BBC NEWS Americas Africa Europe Middle East South Asia Asia Pacific Arabic Spanish Russian Chinese Welsh

 You are in:  UK: Scotland
Front Page 
Northern Ireland 
UK Politics 
Talking Point 
In Depth 

Commonwealth Games 2002

BBC Sport

BBC Weather

Tuesday, 12 March, 2002, 07:46 GMT
New help for dementia sufferers
Alzheimer's patients
Thousands in Scotland suffer from the disease
An interactive computer system is being developed to help people suffering from Alzheimer's disease and other forms of dementia.

The technique aims to stimulate sufferers' memories and help them talk to their carers.

Alzheimer's is a progressive, degenerative disease, which attacks the brain and results in impaired memory, thinking and behaviour.

The computer system would augment available drugs
Most sufferers need to go into residential care homes, but thousands are still looked after by their families.

However, carers often find it difficult to communicate with sufferers.

Now researchers in Dundee and St Andrews have developed a computer system which aims to bridge that gap.

It uses touch-screen technology, video and sound clips to prompt long-term memories which are lying dormant in sufferers' minds.

The system will not be ready for several years, but it is receiving cash from the state's main funding body for technical research.

More than 58,000 people in Scotland suffer from dementia.

Drug treatments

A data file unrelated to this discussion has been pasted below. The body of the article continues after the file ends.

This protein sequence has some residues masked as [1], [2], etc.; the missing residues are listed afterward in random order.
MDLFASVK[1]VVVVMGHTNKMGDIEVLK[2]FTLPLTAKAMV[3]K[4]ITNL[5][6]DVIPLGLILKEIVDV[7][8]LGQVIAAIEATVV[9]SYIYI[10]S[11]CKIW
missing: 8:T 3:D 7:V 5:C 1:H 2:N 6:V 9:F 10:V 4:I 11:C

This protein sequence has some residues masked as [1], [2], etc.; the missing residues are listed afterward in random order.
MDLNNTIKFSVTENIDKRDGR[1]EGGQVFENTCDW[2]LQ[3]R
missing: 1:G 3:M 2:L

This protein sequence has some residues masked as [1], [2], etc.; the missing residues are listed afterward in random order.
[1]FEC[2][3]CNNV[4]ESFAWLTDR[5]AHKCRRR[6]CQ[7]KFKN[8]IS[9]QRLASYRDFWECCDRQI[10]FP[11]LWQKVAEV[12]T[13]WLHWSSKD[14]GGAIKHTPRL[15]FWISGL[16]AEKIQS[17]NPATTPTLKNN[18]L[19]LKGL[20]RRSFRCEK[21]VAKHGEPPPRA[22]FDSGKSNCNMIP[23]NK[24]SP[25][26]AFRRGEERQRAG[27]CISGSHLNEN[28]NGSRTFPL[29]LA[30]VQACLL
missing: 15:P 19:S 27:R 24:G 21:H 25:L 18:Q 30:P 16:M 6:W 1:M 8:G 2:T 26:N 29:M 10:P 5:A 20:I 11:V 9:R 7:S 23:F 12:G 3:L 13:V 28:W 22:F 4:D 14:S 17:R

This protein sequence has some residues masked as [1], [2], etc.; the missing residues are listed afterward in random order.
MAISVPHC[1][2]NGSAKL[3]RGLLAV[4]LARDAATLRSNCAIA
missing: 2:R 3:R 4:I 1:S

It is most common in older people but can affect people in their 40s, 50s or even younger.

Sufferers often experience disturbances in their daily rhythm, which affects body functions such as sleep cycles, temperature, alertness and hormone production.

Last year research by Alzheimer Scotland-Action on Dementia, suggested that the prospect of Alzheimer's sufferers receiving key drug treatments was dependent on where they live.

The research said that people living in health board areas such as Ayrshire and Arran and Lothian were between five and 12 times more likely to receive treatment than those in areas with the worst provision - Grampian, Tayside, Highland and Orkney.

BBC Scotland's David Henderson reports
"The designers stress this computer programme will not provide a cure for dementia"
See also:

29 May 01 | Health
Alzheimer's drugs row
21 Dec 00 | Scotland
Alzheimer's test offers hope
21 Sep 00 | Health
14bn bill for Alzheimer's
Internet links:

The BBC is not responsible for the content of external internet sites

Links to more Scotland stories are at the foot of the page.

E-mail this story to a friend

Links to more Scotland stories